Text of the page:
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by Andrew Learmonth
08 June 2021
SNP to launch 'national mission' to eradicate poverty

SNP to launch 'national mission' to eradicate poverty

The SNP will use a debate in Holyrood to today launch a national mission to eradicate poverty from Scotland.

The new Social Justice Secretary, Shona Robison will ask MSPs to back the government's plan to make Scotland "more equal".

However, the opposition parties have said Scottish ministers should be doing more. 

Under targets set by 2017's Child Poverty Act, less than10% of children should be living in relative poverty in Scotland by 2030, and less than 5% should be living in absolute poverty and less than 5% should be living in persistent poverty.

However, a report by Loughborough University on behalf of the End Child Poverty coalition last month found that levels of child poverty have risen in every Scottish local authority over the past six years.

Ahead of this afternoon’s debate, Robison said: “It is time for us to work together to eradicate poverty in Scotland.

“While the pandemic has thrown into sharp relief the hardships faced by many in this country, it has also shown that we can make change happen at the pace and scale required for this new national mission.”

She added: “As a government we invest around £2 billion every year to support low income households. During the pandemic we provided an additional £1 billion to people and communities and to build resilience in public services during the pandemic, with an immediate impact on people’s lives.

“Our actions meant children and young people from low income families were able to access free school meal support during all school holidays and periods of remote learning, as well as putting money in the pockets of those who needed it most through pandemic support payments.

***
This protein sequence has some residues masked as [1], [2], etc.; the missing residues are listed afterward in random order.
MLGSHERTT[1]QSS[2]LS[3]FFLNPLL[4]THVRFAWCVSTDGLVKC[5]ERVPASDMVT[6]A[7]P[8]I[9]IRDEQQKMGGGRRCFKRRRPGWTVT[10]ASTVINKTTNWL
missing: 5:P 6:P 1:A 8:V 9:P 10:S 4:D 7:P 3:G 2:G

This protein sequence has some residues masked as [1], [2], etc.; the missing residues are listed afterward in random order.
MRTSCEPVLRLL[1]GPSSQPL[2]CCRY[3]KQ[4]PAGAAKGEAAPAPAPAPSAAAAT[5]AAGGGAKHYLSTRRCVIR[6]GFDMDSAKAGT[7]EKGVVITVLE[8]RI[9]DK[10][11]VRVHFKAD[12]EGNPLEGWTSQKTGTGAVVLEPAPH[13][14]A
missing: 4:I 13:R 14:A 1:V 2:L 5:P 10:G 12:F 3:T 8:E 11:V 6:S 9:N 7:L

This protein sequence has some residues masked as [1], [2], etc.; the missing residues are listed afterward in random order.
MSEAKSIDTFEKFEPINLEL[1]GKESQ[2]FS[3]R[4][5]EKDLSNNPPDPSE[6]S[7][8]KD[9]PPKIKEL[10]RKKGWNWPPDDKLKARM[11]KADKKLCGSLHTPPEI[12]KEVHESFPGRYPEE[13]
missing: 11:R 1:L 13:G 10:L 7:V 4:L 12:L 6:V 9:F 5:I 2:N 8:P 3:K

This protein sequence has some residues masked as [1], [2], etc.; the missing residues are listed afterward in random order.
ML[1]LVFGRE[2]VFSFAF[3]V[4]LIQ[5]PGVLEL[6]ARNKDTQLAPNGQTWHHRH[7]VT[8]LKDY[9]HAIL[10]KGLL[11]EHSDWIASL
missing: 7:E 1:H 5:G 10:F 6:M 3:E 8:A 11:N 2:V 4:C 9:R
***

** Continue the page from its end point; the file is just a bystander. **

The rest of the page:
“Now we must redouble our efforts, working across government, parliament and society to build a fairer, more equal Scotland where everyone has enough food to eat, a warm, safe home that meets their needs and the means to give their children the best start in life.”

Robison has also called for Westminster to devolve employment laws.

While Labour said they support the call, they also said the minister could use powers she already has, rather than picking a fight with Westminster.

In a letter to Robison, the party’s social justice spokeswoman, Pam Duncan-Glancy, said: “Where you use all the powers of this Parliament available to you to reduce poverty and inequality, our party will work with you.”

Scottish Greens social security spokeswoman, Maggie Chapman, said: “There was cross-party agreement during the recent election campaign that the Scottish Child Payment should be doubled.

“All parties agreed that tackling child poverty was a priority. And it is good to see that we are finally getting to a radical approach to tackling child poverty across the public sector and beyond.

“By taking this approach, we can minimise child poverty and identify further powers we need to stop Westminster condemning children to living in poverty."

“Westminster’s failures should not be a cover for us not doing what we can – but we know what we need is more powers to address child poverty fully.”


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